• nj0

    I think this is going to be a new thing from here on out-
    All things good: three cheers for Francona!
    All things not good: stupid front office!

    Not to say this piece is precisely saying that, but nothing in the front office’s approach has really changed since Francona got here.

  • nj0

    And that’s another point: even if we did have the money to spend to retain Ubaldo, how comfortable would fans be in giving the guy 3/$54M (or whatever he’ll get). It’s going to be a pretty sizable chunk of money for a pitcher who has been about as inconsistent as any starter out there.

    I think if we did have money to spend and make some moves, people would just be fretting and complaining about those as well.

  • Steve

    I want to see this team make a great addition as much as anyone else. But I find the response to not having made any big moves as the assumption that front office doesn’t care, or isn’t trying, or something similarly inane.

    Like you said, can’t win for losing.

  • Ed Carroll

    Lol, it is kinda funny. Whatever. Francona isn’t here without this front office and if Antonetti and/or Shapiro are ever removed/leave, Francona has the option to opt-out.

    They seem to be working in tandem. It’s interesting to see. Only one year, but so far they seem to be all on the same page, which despite the comments and reports that Shapiro and Wedge were viewed as a team, they never seemed to be quite in synch together. Very little disconnect.

  • Agreed with Steve. Plus, if free agency is an inefficient market, then being in the first wave of it is the most inefficient time to participate in an inefficient market.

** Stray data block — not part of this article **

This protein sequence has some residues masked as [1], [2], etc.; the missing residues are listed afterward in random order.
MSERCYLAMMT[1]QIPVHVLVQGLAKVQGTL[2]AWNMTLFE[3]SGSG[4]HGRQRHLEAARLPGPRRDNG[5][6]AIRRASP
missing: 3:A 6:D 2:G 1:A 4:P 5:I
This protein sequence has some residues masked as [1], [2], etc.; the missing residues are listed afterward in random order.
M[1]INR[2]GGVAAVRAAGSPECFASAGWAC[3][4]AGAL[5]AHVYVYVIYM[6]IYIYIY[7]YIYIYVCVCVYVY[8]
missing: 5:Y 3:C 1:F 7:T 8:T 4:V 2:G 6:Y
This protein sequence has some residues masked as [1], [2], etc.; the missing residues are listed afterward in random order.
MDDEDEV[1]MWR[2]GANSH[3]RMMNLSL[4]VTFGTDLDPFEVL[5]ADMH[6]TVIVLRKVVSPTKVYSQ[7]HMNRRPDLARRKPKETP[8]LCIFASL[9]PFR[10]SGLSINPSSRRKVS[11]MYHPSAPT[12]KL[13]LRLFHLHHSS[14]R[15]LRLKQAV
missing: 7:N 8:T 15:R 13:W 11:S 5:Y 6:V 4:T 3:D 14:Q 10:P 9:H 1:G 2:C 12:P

• mgbode

    finding talent and drafting talent still means you have talent. noone complains when they show up to play. yes, I also hope that we have another wave of unknown players step up and help. but, I am not going to be extremely confident about it happening today.

    I really hope in the future we spend Nov-Jan wondering which of the mostly unknown names is the guy to help the next year because it keeps happening.

  • mgbode

    your memory is incorrect on Kaz. he was better in the 2nd half.

    1st half: 86IP, 80SO, 30BB, 14HR, 25-2B, 1.372 WHIP, 4.60 ERA
    2nd half: 72IP, 82SO, 17BB, 5HR, 9-2B, 1.264 WHIP, 3.38 ERA

    Just to prove how meaningless W/L are though:
    1st half: 5-4
    2nd half: 5-5

    And, Sept/Oct was his best month for SO:
    43SO, 4BB, 2.57ERA, 1.214 WHIP

  • Achilles

    Great post. This team doesn’t need much tinkering and I would rather see the organization save money to allocate towards keeping players like Kipnis and Masterson long term. People say the Indians front office are bargain basement shoppers and I want to say: What is wrong with that? They try to catch lightning in a bottle, people complain. Well yeah, and they are pretty successful at it. Maybe a few more low risk/high reward signings and I’m ready for spring training.

  • mgbode

    also, not sure why you think Joe Smith has been shaky over the last 2 seasons?

    2012 & 2013
    130IP, 2.63 ERA, 1.192 WHIP, 107SO, 48BB

    2011 was his best year, but the last 2 were by far his next best 2 seasons in MLB.